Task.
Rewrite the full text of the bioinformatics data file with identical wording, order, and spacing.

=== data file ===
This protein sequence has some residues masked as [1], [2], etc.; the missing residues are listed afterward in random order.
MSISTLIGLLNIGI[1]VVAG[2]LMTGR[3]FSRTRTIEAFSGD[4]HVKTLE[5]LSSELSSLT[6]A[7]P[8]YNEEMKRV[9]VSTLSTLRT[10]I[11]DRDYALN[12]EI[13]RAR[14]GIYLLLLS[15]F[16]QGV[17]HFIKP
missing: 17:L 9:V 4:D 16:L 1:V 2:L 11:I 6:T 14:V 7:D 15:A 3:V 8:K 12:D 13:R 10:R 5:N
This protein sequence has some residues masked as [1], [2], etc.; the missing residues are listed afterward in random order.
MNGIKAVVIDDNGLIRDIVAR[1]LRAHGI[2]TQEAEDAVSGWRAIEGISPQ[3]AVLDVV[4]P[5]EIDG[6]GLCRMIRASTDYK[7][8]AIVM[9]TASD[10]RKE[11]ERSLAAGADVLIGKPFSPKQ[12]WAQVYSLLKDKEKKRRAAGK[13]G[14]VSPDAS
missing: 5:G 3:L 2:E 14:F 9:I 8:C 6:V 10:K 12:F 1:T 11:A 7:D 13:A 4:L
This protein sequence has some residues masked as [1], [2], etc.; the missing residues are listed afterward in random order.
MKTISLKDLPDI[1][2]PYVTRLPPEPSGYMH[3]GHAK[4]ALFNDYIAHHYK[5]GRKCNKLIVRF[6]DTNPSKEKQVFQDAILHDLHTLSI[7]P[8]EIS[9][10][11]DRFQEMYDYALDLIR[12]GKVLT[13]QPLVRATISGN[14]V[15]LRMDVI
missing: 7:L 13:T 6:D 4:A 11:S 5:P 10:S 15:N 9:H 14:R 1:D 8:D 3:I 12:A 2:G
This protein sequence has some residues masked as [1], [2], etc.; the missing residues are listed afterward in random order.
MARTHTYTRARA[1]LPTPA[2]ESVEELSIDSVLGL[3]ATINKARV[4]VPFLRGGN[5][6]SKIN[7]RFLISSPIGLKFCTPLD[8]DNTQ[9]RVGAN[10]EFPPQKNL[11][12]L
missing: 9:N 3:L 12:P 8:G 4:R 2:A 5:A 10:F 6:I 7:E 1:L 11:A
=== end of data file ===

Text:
This protein sequence has some residues masked as [1], [2], etc.; the missing residues are listed afterward in random order.
MSISTLIGLLNIGI[1]VVAG[2]LMTGR[3]FSRTRTIEAFSGD[4]HVKTLE[5]LSSELSSLT[6]A[7]P[8]YNEEMKRV[9]VSTLSTLRT[10]I[11]DRDYALN[12]EI[13]RAR[14]GIYLLLLS[15]F[16]QGV[17]HFIKP
missing: 17:L 9:V 4:D 16:L 1:V 2:L 11:I 6:T 14:V 7:D 15:A 3:V 8:K 12:D 13:R 10:R 5:N
This protein sequence has some residues masked as [1], [2], etc.; the missing residues are listed afterward in random order.
MNGIKAVVIDDNGLIRDIVAR[1]LRAHGI[2]TQEAEDAVSGWRAIEGISPQ[3]AVLDVV[4]P[5]EIDG[6]GLCRMIRASTDYK[7][8]AIVM[9]TASD[10]RKE[11]ERSLAAGADVLIGKPFSPKQ[12]WAQVYSLLKDKEKKRRAAGK[13]G[14]VSPDAS
missing: 5:G 3:L 2:E 14:F 9:I 8:C 6:V 10:K 12:F 1:T 11:A 7:D 13:A 4:L
This protein sequence has some residues masked as [1], [2], etc.; the missing residues are listed afterward in random order.
MKTISLKDLPDI[1][2]PYVTRLPPEPSGYMH[3]GHAK[4]ALFNDYIAHHYK[5]GRKCNKLIVRF[6]DTNPSKEKQVFQDAILHDLHTLSI[7]P[8]EIS[9][10][11]DRFQEMYDYALDLIR[12]GKVLT[13]QPLVRATISGN[14]V[15]LRMDVI
missing: 7:L 13:T 6:D 4:A 11:S 5:P 10:S 15:N 9:H 14:R 1:D 8:D 3:I 12:A 2:G
This protein sequence has some residues masked as [1], [2], etc.; the missing residues are listed afterward in random order.
MARTHTYTRARA[1]LPTPA[2]ESVEELSIDSVLGL[3]ATINKARV[4]VPFLRGGN[5][6]SKIN[7]RFLISSPIGLKFCTPLD[8]DNTQ[9]RVGAN[10]EFPPQKNL[11][12]L
missing: 9:N 3:L 12:P 8:G 4:R 2:A 5:A 10:F 6:I 7:E 1:L 11:A